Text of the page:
The Category (CAT)-II instrumental landing system (ILS) was used at Calcutta airport for the first time on Monday morning. There were, however, delays as the visibility fell below the CAT-II level, but the flight schedules did not go haywire, despite a thick blanket of fog.
CAT-II ILS can help flights to take off and land with visibility as low as 350 metres. If the visibility is more than 550 metres, CAT-I ILS is enough for planes to operate. The upgraded landing system was commissioned at Netaji Subhas Chandra Bose International Airport in July this year. It did not have to be put to use till Monday.
According to the airport Met department officials, visibility started dropping since dawn. Around 5am, visibility was below 550 metres but flights were taking off with the help of CAT-II. Around 6.45am, the visibility dropped to 300 metres, below the CAT-II level. It took about half an hour for the visibility to reach 350 metres, allowing CAT-II to be used again.
Flights could not take off in between, causing runway congestion. “There were delays in take-off because of planes being stranded on the runway. The delays would have been much longer if CAT-II was not operational,” said an airport official.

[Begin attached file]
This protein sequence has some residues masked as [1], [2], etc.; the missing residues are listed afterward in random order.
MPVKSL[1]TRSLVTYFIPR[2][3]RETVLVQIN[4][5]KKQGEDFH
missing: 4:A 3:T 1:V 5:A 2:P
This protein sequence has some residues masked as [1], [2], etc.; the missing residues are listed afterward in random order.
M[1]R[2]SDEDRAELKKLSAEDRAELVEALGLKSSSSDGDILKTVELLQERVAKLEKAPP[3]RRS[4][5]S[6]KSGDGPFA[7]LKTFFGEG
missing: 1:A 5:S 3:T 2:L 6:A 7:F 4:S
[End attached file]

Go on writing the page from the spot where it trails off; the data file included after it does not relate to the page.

Kingfisher airline officials said five flights to Delhi, Bangalore, Bhubaneswar, Ahmedabad and Raipur were delayed by 20 minutes on an average. Air India’s morning flights were also delayed by 20-40 minutes because of runway congestion, said a spokesperson for the airline.
Met officials warned that CAT-II might not be enough to maintain flight timings this season. “The fog this winter is expected to be heavier than last year’s. The city received heavy rainfall till late in the year. Such showers are usually followed by heavy fog in winter. Visibility at times could drop below 50 metres,” said a Met official.
Flight schedules are most affected by fog in January, when visibility often drops below 350 metres from 2am to 7am. According to an official, the airport also needs a surface movement radar to guide aircraft in and out of the runway in low-visibility conditions and to cut down delays.